Sarika is one of the team leads at the Health 2.0 Conference. This premier event provides a common ground for professionals in the pharmaceutical, healthcare, medical device, and biotechnology industries to come together and share insights. Conference topics include digital health, patient safety, drug and vaccine development, hospital management, AI in healthcare, and what steps patients can take to identify fake or fraudulent health insurance scams, all of which are covered within three days.
On October 10th every year, we observe World Mental Health Day, which means it's the perfect time to pause and talk about how important it is to take care of your mental health. You can do this in many ways — from talking to a friend or family member about what's going on in your life to practicing mindfulness techniques like meditation or deep breathing.
As will be reviewed at Health 2.0 Conference’s Dubai 2022 edition, it’s no secret that mental health awareness has come a long way over the past decade or so. Once considered taboo to even be spoken about, it’s now become more common to hear people talking about depression, anxiety, and other mental health issues, and even seeing commercials about them on TV and radio.
But just how far have we really come in terms of improving the mental health of our society? How effective have all these campaigns been at helping those suffering from mental health issues? To answer these questions, let’s take a closer look at the current state of mental health awareness today.
The Good News
We are seeing a lot more mental health awareness campaigns in the media, with celebrities and influencers speaking out about their struggles with depression and anxiety. It is also becoming more common for people to speak openly about mental health. In fact, according to a survey conducted by the National Alliance on Mental Illness (NAMI), almost 85% of adults who responded said they would feel comfortable discussing their own mental health problems with someone close to them.
That’s not all – a national survey found that nearly half of those who reported being in treatment for mental health problems said it had positively impacted their overall health. An additional 37% reported that their physical health improved, too. This is significant news, because it suggests there may be complementary methods or ways to treat or help individuals with mental health problems beyond medications and therapy, though both are still critical parts of care.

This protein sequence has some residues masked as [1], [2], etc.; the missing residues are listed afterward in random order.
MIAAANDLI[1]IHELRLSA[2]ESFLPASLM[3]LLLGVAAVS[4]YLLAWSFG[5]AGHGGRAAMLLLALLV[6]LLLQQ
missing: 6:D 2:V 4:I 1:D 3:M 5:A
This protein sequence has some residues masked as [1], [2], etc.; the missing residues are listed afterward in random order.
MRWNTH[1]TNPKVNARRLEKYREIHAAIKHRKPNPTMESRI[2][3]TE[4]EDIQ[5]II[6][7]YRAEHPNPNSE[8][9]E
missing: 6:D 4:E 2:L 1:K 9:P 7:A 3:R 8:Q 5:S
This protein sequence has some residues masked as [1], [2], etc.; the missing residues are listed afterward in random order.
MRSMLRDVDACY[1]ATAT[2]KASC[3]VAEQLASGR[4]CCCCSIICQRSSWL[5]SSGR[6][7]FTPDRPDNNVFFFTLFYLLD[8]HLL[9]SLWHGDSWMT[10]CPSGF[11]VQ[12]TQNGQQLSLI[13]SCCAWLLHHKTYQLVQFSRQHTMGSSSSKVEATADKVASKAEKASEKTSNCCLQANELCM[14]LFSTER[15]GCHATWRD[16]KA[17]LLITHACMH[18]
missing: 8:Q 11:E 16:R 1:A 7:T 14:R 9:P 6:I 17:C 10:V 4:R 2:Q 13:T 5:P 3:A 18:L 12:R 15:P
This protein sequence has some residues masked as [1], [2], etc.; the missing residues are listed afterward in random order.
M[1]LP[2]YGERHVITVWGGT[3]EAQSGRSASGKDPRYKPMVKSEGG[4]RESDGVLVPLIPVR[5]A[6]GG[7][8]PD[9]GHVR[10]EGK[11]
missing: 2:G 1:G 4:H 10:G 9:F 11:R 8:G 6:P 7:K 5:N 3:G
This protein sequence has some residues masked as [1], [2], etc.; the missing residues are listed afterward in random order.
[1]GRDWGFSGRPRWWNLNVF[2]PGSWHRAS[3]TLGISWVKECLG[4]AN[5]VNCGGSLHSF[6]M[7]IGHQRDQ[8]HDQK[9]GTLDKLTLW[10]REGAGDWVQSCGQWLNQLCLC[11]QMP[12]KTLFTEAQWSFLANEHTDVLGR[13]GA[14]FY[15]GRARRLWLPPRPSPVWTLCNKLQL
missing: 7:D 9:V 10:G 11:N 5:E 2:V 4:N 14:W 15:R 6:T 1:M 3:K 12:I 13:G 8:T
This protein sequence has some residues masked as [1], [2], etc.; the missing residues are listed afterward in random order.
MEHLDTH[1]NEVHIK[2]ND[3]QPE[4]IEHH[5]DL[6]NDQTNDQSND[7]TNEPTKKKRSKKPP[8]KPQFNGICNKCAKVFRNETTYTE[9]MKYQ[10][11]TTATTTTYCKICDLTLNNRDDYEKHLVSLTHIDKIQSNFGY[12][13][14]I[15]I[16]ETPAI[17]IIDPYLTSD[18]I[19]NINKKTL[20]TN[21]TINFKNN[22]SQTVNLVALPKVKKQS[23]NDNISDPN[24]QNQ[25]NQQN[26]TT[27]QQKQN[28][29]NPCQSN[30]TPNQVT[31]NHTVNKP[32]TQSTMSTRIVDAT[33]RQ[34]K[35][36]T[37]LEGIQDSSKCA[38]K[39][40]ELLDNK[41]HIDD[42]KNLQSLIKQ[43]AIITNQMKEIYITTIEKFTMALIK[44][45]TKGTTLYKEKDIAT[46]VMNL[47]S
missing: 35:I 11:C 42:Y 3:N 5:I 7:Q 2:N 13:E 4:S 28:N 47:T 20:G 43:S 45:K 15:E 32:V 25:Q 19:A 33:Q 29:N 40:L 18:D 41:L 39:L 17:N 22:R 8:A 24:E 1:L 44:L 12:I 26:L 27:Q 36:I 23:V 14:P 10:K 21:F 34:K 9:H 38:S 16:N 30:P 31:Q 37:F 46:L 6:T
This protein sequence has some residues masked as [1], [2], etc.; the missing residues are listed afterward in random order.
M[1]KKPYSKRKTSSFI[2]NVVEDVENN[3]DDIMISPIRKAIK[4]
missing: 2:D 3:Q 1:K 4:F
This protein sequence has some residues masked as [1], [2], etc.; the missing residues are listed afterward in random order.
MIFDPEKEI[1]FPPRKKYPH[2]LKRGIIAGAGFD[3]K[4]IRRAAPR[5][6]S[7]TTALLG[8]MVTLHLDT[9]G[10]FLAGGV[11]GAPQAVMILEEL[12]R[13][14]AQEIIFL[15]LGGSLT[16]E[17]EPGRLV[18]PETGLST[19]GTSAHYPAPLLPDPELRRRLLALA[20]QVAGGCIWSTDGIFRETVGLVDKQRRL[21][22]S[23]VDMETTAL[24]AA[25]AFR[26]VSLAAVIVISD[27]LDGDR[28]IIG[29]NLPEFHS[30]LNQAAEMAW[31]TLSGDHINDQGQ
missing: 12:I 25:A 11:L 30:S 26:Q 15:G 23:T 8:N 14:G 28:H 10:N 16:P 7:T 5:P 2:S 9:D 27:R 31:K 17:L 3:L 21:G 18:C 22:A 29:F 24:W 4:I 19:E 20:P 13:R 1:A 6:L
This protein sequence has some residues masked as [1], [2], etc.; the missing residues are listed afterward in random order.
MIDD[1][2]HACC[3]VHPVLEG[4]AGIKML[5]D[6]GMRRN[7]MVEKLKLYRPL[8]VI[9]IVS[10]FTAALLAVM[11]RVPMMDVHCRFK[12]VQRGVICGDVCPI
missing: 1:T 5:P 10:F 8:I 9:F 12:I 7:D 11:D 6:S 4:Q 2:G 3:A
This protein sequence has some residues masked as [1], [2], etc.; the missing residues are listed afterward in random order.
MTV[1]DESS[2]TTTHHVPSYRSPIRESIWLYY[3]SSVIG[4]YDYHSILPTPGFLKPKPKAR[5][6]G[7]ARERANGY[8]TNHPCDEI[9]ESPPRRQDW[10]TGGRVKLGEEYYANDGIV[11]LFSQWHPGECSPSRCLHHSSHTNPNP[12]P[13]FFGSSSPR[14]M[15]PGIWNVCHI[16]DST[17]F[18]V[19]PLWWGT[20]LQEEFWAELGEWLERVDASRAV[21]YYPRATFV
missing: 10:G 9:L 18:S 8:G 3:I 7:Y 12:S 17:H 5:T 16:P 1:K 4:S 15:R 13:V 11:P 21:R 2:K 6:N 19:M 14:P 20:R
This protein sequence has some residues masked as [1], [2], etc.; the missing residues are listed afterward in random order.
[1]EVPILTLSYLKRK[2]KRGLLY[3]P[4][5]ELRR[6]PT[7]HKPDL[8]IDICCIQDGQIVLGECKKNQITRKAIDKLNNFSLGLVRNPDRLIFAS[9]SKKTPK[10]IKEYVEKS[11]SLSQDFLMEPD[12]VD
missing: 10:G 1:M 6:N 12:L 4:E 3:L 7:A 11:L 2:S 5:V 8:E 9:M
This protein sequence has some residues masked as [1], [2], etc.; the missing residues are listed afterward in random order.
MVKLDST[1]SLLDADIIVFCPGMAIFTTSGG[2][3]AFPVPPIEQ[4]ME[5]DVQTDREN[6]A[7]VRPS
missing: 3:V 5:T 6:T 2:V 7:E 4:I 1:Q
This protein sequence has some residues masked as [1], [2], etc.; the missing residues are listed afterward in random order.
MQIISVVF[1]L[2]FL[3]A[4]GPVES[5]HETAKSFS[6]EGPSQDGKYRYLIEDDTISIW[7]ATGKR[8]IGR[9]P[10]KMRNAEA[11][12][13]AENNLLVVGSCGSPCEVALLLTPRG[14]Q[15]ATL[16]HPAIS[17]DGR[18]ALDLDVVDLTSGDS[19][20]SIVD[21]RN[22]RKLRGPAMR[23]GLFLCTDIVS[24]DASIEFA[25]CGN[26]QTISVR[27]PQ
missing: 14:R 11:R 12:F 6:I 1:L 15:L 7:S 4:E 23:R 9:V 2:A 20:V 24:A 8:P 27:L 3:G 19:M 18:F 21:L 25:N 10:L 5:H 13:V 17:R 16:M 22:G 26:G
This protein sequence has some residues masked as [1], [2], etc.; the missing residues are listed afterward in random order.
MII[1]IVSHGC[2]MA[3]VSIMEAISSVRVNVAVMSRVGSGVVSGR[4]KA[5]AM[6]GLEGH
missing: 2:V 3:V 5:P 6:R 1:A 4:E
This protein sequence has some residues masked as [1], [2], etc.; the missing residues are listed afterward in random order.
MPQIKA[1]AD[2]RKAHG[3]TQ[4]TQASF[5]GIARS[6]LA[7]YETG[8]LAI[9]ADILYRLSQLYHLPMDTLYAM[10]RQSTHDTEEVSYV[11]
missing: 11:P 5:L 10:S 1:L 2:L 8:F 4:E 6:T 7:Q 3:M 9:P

There Is Still A Long Way To Go
However, healthcare events in the USA highlighted that despite what appears to be a greater willingness to talk about mental health issues, it is essential to note that there are still significant barriers. Many people who suffer from mental illnesses struggle with feelings of shame or embarrassment around discussing their problems and seeking out help in silence rather than openly.
The same NAMI survey found that only 32% of adults were likely to reach out for help if they experienced a major depressive episode or thought about committing suicide. And as reviewed by Health 2.0 Conference’s speakers, many children may not get help because they are afraid to tell their parents due to stigma. This is why it’s critical for the healthcare community to keep spreading awareness and education about mental illness — so that people know where to turn when they need help.
Addressing Stigma Is Paramount
When it comes to mental health, there is still a lot of work to be done. Schools can address mental health stigma by providing resources for students, educating teachers about mental illness, and encouraging students that they have a safe space wherein they can talk about their problems.
According to experts attending healthcare events in the USA, specific measures can include in-class discussions about mental health, training teachers on how to work with students who have mental illnesses, and creating a student-led club or advocacy group. Schools can also provide resource handouts to parents, offer anonymous surveys where students can anonymously ask for help without fear of judgment, and host a speaker series about mental health issues.
In addition to this, we know that mental health is a major issue in the workplace. As discussed at Health 2.0 Conference’s previous editions in Dubai, employees are coming in to work with mental health issues, and employers are struggling to find ways of helping them. In order to address the stigma around mental health issues, companies need to take concrete measures. First, they should provide training for managers and employees on how to address mental health stigma. This can be accomplished through workshops or online modules.
Second, companies must create guidelines for supporting staff with mental health problems. The company culture must shift from one that tolerates stigma to one that promotes empathy and understanding. Finally, there needs to be an open dialogue between employees who want to talk about their experiences living with a mental illness and how workplace stress contributes to it. Using these inputs, proper working methods can be set in place, keeping employees' well-being while ensuring their productivity.
Mental health issues are not something that should be ignored or dismissed. As will be talked about at length at upcoming health conferences, they can affect anyone, and we need to work harder to raise awareness and promote greater understanding of what they look like, how they affect people, and how to get help.